From reading the thread through here it seems that some are praising on the diesel type cookers /heaters and if I assume correct this one may also be used for remote draw off for cabin heating and hot water service supply too ?
Our climate can get fairly cold down here but not as cold as over there,except if you go to way down south.
Better to go lpg gas cooktop and smaller cabin heater for this climate?
Or are these Dickinson units a good unit ?
They look quite expensive too.

I do have someone in mind to offer it to ( who is probably going South ) who may be interested if it is not suitable for me so it will definitely not go to waste.

Appreciate any advice on this.

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JC
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Old 16-07-2008, 09:25   #12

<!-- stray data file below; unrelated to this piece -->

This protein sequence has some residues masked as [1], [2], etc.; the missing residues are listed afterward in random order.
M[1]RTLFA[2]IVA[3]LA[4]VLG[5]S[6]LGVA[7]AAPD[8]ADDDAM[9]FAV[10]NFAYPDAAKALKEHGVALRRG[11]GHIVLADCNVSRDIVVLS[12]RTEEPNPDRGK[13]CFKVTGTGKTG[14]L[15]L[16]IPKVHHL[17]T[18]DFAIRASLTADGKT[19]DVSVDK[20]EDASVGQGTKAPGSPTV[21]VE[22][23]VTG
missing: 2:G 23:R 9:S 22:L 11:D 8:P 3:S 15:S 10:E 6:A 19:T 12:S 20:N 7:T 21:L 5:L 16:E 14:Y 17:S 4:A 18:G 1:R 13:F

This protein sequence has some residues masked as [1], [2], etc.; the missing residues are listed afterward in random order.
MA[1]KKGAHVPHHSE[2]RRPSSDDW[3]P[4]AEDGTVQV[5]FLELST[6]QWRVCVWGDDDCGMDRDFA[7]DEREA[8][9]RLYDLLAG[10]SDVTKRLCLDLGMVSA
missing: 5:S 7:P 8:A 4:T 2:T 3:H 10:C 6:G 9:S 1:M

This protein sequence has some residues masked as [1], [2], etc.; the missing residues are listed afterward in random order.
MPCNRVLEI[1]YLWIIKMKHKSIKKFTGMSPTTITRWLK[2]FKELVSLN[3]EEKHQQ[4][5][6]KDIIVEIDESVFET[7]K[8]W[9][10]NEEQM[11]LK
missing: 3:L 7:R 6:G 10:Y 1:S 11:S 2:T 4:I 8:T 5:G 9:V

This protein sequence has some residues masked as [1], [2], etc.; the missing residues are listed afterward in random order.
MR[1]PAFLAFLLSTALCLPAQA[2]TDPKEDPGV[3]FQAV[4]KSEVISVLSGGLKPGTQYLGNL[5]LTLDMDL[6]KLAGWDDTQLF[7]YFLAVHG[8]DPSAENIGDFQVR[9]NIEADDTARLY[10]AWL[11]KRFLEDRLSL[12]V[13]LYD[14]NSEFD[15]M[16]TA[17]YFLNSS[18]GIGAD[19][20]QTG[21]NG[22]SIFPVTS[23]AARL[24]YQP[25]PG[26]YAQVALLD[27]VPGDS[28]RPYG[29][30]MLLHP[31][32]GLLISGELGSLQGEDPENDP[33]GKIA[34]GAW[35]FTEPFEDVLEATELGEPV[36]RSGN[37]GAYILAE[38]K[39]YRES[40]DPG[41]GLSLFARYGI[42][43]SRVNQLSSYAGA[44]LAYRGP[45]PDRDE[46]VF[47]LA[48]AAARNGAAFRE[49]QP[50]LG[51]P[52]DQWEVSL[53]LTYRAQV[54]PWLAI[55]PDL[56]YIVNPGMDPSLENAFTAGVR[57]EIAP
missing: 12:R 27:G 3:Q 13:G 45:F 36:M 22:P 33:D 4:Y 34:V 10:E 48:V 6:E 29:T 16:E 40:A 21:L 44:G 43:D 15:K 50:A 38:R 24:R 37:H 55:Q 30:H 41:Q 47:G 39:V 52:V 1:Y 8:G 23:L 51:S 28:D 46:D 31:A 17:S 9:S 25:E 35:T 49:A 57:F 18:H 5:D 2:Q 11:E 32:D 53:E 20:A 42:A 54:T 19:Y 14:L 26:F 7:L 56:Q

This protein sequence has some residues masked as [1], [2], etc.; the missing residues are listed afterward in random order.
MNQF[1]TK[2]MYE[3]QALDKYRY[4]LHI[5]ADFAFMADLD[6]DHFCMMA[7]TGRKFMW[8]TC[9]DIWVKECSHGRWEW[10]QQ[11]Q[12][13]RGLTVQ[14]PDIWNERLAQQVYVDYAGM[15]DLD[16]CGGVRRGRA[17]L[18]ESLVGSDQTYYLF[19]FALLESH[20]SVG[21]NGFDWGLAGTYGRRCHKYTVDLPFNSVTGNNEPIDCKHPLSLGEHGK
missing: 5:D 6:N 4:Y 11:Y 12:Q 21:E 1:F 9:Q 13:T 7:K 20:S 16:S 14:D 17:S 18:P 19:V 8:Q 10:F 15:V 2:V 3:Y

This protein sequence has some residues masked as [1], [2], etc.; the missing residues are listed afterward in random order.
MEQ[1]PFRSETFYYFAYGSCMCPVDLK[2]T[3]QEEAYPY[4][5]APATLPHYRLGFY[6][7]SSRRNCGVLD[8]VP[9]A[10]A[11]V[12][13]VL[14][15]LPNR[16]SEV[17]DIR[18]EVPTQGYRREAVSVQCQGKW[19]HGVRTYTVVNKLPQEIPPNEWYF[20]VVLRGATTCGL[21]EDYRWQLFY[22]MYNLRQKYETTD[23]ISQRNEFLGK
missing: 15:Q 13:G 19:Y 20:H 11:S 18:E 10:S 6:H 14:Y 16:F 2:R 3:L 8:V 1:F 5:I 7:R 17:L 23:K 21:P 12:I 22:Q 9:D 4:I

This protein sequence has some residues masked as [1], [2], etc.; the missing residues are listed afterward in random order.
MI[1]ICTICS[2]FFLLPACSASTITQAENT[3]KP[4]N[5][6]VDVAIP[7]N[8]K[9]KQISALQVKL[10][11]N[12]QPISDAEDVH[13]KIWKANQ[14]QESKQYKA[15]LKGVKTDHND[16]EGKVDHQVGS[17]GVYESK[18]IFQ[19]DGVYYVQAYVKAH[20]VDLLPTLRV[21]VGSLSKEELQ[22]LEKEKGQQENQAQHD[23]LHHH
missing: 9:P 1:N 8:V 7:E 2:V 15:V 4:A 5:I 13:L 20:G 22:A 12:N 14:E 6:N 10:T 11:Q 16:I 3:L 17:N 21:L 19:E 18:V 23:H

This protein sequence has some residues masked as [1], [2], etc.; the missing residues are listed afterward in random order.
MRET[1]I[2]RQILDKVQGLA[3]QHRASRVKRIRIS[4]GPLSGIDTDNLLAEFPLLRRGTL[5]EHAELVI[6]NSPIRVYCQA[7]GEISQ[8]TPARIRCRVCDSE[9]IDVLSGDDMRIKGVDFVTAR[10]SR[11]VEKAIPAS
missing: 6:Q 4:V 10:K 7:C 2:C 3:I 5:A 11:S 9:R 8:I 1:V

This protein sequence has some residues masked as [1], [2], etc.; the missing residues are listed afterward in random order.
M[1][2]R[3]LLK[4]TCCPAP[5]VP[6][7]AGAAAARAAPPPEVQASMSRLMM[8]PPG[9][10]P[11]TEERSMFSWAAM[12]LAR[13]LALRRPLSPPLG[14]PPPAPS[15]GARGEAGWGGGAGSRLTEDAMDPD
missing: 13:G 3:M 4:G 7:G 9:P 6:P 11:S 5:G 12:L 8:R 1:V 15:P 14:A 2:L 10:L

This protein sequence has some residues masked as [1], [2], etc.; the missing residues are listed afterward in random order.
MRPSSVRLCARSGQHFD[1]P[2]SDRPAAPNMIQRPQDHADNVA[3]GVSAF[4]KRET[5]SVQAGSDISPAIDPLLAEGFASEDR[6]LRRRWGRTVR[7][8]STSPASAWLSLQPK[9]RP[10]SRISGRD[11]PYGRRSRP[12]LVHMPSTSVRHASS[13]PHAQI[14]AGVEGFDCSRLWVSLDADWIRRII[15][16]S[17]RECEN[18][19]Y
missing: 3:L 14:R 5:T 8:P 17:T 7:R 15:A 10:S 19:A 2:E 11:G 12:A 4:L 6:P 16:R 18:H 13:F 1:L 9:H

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Dickinson Atlantic

Very heavy duty Diesel fired cooktop/heating units. These units are used in a lot of Alaska/Northwest fishing boats who fire them up in the morning and leave the coffee pot on all day etc. They provide good cabin heat. They require a stack going out the top 3 or 4" , I cant remember which. The downside is that in warm weather they heat the cabin when cooking. Also, not nearly as convenient as gas to light each time you want to cook if you dont want to leave it on all day. The "fire pot" is ceramic lined. I have seen these liners break out in rough water on fast moving powerboats, although I have never heard of it happening on displacement hulls/ sailboats. If it is new, be sure to follow the first time light up procedure to "cure" the ceramic liner.